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Popular
Culture in India is a significant domain of study for it resonates with the
mainstream perspectives and notions of the Indian masses. The field which
heavily borrowed the ideologies of the Western media in the early 20th
century now saw a shift in its imagination of the society in the later 20th
century and the early 21st century wherein the ideas were more
aligned to that of the East, even though they still continued to be influenced by the
oriental frameworks (Mandel 26). Indian media has henceforth been a significant
medium of representation of the popular views and understanding of the masses.
This domain involves quite a lot of forms of visual culture such as the Indian
Cinema, Photographs, Paintings, etc. However, the most influential and most
viewed medium of it all is the Indian Television Industry and the series and
dramas it produces.

Indian
television particularly the Hindi television dramas are significant
contributors to the field of Popular Culture in India. The Hindi television dramas
hold an enormous viewership across the globe, significantly in the South-East
Asian countries. It hence becomes extremely pertinent to understand and locate
the Indian Hindi Television Dramas as an important contributor to the
mainstream understanding of Indian Culture. From discussing about pressing
issues such as child marriage (Balika Vadhu), sexism (Sasuraal GendaPhool) and
female infanticide (Madhubhala) to patriarchy (Yeh Rishta Kya Kehlata Hai),
there is hardly any topic that has not been dealt with in the Hindi television
industry. However the underlying ideologies and the manner of representation of
these serials are largely biased in their own ways. That is, even in their diverse
approach, they fail to extend beyond the common constructs of ideology that
typifies a woman to be either good or bad and therefore fails to represent the
reality of the Indian masses that is originally intended to. Such is the issue with the representation of the Muslim
characters in the Indian Hindi Television industry.

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A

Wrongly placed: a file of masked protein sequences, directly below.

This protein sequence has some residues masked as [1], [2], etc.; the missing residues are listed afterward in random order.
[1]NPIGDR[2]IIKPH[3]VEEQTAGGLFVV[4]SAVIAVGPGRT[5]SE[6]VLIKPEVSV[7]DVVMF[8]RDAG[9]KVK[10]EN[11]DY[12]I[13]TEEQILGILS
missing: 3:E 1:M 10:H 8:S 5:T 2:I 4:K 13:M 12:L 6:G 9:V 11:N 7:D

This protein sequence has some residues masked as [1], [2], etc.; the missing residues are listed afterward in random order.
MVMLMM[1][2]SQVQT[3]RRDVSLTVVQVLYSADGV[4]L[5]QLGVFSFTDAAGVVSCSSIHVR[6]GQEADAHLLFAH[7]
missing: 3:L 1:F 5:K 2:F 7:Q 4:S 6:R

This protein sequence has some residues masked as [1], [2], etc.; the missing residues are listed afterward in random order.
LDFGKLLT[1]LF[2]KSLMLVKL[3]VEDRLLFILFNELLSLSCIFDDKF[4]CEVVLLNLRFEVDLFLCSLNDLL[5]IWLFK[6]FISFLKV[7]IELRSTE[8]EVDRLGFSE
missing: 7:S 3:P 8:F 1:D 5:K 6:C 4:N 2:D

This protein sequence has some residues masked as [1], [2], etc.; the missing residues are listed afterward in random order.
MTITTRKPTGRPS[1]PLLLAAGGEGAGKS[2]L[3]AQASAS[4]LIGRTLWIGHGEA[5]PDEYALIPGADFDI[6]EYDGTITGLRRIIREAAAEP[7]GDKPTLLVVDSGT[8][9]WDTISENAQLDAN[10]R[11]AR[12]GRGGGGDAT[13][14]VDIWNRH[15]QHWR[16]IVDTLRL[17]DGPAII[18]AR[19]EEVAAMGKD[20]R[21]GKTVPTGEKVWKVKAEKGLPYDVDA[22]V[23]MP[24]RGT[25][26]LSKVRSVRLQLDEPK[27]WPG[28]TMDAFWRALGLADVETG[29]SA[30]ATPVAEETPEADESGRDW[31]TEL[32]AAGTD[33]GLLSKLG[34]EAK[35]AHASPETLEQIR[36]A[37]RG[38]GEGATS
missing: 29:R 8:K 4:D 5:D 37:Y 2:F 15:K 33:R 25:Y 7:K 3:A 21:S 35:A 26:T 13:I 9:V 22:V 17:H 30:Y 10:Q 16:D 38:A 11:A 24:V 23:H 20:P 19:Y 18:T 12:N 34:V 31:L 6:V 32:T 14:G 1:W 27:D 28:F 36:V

vast majority of the existing Hindi television drams quite rarely portray Muslim
characters as its protagonists and if represented, then the individual is often
portrayed as a threat to the national security, a barbarian or a vicious
anti-hero who perfectly fits into the descriptions of a stereotypical negative
character, similar to the popular representations of the Muslim community in
the Indian popular media (Karim 192). However, the number of shows that even
choose to represent a Muslim character are only quite a few in itself and the
those that offer a Muslim female protagonist are negligible. Misrepresentations
affect various sections of the society in widely different levels taking in
accordance to the parameters of class, caste, gender etc. Hence, the Muslim
women protagonists are largely caught in the stereotypes than the males of the
community while represented in the popular media platforms (Pickering 14). This
paper is hence an attempt to identify and understand the stereotypes that lead
way to the creation of extreme characterisations of the Muslim women  as regressively traditional versus
transgressively modern.

 

Primary text: Qubool Hai

The
lack of ample Muslim representation in the Indian Hindi television media began
to be gradually dealt with by popular television networks in the early 2010s
and later on, with the introduction of a few Hindi television dramas centred
around the lives of Muslim families constituting strong central Muslim
characters. Two of the very early Hindi television dramas released in India
that chose to tell the story of a Muslim protagonist in a positive light, quite
different from the early misrepresentations were Sajda Tere Pyaar Mein and Qubool
Hai, both produced by Muslim women producers. Hence, both the shows had in
them strong and independent Muslim women characters Aaliya and Zoya
respectively. However, the earlier drama was caught in the regular stereotype
of Islamic terrorism (Saeed 6) and was soon chopped down by the television
network but Qubool Hai with its fresh
plot challenged the many misconceptions about the Muslims in the society, soon
ranking the TRP charts of Indian television.

Set in a Muslim
milieu, the show is a family drama that cuts crosswise over eras. It is an
account of the Muslim culture which is so rich but then generally misjudged.
However, in an attempt to nullify and contest the many already existing
stereotypes about Indian Muslims, Qubool
Hai ends up invariably creating stereotypes about the Muslim women which
arouses the question of tradition as against modernity as often seen in the
forerunner. The association of ‘primitive’ to tradition and ‘transgression of
morals’ to modernity are two of the most important counters that Qubool Hai constantly deals with. 

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